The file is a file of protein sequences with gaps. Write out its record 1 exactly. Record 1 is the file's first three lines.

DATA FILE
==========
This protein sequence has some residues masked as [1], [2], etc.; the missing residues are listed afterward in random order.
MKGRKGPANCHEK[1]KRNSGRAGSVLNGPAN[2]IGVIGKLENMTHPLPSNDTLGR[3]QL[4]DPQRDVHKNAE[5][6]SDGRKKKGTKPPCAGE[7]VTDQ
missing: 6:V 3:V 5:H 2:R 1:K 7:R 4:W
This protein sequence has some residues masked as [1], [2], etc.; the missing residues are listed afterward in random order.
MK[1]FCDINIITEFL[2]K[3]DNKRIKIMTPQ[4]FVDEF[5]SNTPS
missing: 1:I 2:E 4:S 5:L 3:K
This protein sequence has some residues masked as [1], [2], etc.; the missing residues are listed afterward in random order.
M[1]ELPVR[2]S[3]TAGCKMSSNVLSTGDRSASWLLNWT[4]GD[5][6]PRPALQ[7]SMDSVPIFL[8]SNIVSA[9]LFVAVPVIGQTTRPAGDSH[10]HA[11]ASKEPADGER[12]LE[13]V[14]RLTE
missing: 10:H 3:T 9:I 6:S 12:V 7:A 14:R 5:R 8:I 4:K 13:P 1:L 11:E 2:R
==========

This protein sequence has some residues masked as [1], [2], etc.; the missing residues are listed afterward in random order.
MKGRKGPANCHEK[1]KRNSGRAGSVLNGPAN[2]IGVIGKLENMTHPLPSNDTLGR[3]QL[4]DPQRDVHKNAE[5][6]SDGRKKKGTKPPCAGE[7]VTDQ
missing: 6:V 3:V 5:H 2:R 1:K 7:R 4:W